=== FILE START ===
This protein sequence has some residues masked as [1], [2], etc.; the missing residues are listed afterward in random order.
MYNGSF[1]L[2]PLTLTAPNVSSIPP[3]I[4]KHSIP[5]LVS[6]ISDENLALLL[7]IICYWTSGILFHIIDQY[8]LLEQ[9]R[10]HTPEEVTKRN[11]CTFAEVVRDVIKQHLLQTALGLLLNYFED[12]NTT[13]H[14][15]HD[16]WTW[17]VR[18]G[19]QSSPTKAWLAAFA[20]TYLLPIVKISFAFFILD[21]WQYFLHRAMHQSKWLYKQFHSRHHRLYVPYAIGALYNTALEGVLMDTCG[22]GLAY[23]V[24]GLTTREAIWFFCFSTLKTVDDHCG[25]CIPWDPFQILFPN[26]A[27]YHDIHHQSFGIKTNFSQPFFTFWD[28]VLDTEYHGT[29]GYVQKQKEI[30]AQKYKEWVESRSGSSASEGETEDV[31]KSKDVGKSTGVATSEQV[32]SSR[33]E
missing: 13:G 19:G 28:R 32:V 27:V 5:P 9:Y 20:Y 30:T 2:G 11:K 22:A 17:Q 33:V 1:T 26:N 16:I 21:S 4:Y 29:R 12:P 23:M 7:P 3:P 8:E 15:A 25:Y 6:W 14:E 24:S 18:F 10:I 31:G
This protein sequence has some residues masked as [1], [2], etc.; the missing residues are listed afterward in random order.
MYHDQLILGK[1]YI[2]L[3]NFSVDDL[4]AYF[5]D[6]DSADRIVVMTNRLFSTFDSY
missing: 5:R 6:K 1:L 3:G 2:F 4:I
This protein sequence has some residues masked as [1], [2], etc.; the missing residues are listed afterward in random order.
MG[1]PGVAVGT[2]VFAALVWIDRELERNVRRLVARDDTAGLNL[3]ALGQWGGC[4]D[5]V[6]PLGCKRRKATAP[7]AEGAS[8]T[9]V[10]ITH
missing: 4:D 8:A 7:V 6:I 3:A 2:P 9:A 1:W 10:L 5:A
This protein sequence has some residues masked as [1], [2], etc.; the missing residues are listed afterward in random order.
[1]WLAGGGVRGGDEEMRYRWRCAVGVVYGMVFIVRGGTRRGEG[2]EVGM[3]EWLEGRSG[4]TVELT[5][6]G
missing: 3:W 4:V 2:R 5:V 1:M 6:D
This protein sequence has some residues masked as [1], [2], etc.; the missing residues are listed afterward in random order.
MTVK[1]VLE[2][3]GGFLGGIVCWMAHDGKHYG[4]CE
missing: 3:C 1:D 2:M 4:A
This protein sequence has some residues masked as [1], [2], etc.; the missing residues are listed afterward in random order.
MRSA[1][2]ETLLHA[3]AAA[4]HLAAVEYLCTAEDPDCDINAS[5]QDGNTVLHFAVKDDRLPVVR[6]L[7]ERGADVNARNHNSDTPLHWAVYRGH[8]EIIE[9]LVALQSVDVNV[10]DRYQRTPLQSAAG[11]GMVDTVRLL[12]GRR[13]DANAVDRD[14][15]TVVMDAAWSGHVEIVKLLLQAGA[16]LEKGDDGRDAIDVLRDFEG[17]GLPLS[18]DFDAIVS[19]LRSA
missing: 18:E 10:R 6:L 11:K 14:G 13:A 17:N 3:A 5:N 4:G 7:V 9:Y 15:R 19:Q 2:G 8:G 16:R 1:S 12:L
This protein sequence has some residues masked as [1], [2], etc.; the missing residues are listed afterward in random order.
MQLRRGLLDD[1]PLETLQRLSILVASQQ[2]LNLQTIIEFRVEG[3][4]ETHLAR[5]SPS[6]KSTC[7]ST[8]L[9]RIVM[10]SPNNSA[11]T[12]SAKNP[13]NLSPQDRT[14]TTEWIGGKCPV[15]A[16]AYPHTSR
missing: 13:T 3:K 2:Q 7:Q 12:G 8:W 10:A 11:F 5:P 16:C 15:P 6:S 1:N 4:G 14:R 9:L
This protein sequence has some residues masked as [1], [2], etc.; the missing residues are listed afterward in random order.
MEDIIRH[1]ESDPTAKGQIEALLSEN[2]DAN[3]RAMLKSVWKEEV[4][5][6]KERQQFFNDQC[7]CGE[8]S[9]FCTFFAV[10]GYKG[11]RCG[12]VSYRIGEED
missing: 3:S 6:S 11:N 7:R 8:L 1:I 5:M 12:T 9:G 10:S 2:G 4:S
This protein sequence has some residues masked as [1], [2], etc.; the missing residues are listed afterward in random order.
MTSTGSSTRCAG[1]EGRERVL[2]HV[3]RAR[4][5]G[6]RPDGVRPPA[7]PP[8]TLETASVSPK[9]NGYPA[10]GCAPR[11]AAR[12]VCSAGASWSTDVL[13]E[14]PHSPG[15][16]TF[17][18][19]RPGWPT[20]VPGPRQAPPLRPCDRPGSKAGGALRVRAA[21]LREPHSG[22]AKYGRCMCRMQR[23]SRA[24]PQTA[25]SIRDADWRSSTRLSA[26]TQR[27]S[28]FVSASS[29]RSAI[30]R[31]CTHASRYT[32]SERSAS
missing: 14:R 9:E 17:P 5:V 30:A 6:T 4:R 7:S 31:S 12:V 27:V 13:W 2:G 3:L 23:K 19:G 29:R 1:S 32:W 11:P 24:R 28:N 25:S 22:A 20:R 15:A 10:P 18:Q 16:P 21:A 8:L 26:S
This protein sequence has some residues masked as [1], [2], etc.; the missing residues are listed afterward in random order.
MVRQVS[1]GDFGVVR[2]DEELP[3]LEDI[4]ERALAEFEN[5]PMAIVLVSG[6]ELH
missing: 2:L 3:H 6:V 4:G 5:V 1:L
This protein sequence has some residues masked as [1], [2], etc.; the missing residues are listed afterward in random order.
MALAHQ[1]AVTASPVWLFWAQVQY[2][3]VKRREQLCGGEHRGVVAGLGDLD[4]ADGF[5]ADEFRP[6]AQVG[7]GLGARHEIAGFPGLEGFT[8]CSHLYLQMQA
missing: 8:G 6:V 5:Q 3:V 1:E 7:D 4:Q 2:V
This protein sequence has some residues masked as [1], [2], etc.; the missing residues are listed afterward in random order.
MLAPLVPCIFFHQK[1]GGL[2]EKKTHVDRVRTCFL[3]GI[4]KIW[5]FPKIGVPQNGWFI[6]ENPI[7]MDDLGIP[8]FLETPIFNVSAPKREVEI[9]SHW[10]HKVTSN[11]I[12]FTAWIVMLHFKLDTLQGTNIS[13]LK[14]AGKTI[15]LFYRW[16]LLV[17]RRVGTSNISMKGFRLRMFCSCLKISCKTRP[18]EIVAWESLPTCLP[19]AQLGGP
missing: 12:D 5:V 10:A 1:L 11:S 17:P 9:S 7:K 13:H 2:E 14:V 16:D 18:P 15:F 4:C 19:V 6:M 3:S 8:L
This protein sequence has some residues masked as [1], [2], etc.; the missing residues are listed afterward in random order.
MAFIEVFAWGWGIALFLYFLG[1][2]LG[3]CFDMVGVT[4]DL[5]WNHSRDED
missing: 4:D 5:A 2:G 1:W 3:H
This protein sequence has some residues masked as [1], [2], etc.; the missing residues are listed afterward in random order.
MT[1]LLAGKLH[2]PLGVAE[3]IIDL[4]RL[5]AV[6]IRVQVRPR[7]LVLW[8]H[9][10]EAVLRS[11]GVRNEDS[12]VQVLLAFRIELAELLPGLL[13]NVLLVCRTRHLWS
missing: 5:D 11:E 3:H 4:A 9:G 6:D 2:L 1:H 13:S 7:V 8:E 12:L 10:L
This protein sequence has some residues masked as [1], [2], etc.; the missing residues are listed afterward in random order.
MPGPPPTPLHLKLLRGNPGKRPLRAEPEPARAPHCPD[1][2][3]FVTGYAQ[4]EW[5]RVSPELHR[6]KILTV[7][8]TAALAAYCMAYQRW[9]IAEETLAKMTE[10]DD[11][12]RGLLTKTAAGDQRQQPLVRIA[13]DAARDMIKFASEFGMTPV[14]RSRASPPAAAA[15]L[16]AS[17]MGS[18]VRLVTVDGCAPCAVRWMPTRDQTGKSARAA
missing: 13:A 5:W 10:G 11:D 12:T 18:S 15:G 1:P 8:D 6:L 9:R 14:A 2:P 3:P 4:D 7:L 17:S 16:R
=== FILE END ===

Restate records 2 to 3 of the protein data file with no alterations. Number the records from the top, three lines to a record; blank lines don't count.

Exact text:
This protein sequence has some residues masked as [1], [2], etc.; the missing residues are listed afterward in random order.
MYHDQLILGK[1]YI[2]L[3]NFSVDDL[4]AYF[5]D[6]DSADRIVVMTNRLFSTFDSY
missing: 5:R 6:K 1:L 3:G 2:F 4:I
This protein sequence has some residues masked as [1], [2], etc.; the missing residues are listed afterward in random order.
MG[1]PGVAVGT[2]VFAALVWIDRELERNVRRLVARDDTAGLNL[3]ALGQWGGC[4]D[5]V[6]PLGCKRRKATAP[7]AEGAS[8]T[9]V[10]ITH
missing: 4:D 8:A 7:V 6:I 3:A 2:P 9:A 1:W 10:L 5:A